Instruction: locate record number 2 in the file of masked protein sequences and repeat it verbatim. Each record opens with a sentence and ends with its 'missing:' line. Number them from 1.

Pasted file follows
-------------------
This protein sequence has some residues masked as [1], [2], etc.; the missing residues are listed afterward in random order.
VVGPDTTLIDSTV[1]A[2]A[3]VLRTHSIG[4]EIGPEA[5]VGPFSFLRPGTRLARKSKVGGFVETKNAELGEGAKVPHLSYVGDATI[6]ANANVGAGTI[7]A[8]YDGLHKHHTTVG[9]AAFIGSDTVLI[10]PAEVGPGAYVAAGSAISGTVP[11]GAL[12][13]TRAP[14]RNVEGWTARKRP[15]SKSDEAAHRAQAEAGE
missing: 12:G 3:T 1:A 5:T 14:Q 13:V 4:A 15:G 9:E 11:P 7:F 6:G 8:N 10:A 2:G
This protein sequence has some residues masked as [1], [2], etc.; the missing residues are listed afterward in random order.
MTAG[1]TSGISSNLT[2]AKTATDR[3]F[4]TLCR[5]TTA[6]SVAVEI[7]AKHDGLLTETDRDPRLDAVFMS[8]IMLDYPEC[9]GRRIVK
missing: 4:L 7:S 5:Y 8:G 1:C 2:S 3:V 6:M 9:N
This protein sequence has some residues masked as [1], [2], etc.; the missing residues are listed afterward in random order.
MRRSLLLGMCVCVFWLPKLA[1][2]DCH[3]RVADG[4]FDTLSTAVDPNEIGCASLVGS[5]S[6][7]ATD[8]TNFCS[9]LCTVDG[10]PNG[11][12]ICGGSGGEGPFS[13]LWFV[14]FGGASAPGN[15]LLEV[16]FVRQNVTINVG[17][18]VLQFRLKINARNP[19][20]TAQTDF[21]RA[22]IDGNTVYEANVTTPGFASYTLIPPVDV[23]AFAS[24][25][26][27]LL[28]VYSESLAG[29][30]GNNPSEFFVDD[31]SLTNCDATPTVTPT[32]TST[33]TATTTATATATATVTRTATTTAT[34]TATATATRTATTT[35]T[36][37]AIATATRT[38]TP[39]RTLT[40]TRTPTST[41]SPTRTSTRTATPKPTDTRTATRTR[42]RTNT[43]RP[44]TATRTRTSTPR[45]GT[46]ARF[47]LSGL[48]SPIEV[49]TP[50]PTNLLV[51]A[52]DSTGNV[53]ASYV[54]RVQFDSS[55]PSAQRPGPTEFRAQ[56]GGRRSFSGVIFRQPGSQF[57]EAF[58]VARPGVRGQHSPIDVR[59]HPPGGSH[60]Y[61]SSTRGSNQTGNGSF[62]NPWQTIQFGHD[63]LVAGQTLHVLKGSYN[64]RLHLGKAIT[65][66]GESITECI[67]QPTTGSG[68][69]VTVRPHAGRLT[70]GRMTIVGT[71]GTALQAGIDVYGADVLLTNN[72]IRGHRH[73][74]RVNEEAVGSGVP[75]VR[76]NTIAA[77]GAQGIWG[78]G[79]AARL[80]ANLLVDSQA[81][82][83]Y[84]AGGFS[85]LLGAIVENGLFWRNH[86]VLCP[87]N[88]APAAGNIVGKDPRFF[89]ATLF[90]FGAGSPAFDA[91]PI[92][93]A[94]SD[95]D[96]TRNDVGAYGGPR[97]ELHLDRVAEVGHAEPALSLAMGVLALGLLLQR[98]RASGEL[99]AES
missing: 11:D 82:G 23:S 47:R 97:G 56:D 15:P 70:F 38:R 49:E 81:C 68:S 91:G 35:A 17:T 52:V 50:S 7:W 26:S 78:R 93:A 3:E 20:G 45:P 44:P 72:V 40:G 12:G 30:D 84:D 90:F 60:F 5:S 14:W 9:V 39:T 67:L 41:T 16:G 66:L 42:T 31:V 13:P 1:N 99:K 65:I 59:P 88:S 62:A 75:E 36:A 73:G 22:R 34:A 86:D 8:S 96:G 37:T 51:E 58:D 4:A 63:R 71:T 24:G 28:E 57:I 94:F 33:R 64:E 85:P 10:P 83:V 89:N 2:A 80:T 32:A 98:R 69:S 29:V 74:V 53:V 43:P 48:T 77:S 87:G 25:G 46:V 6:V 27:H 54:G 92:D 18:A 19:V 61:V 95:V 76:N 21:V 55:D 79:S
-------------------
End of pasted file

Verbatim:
This protein sequence has some residues masked as [1], [2], etc.; the missing residues are listed afterward in random order.
MTAG[1]TSGISSNLT[2]AKTATDR[3]F[4]TLCR[5]TTA[6]SVAVEI[7]AKHDGLLTETDRDPRLDAVFMS[8]IMLDYPEC[9]GRRIVK
missing: 4:L 7:S 5:Y 8:G 1:C 2:S 3:V 6:M 9:N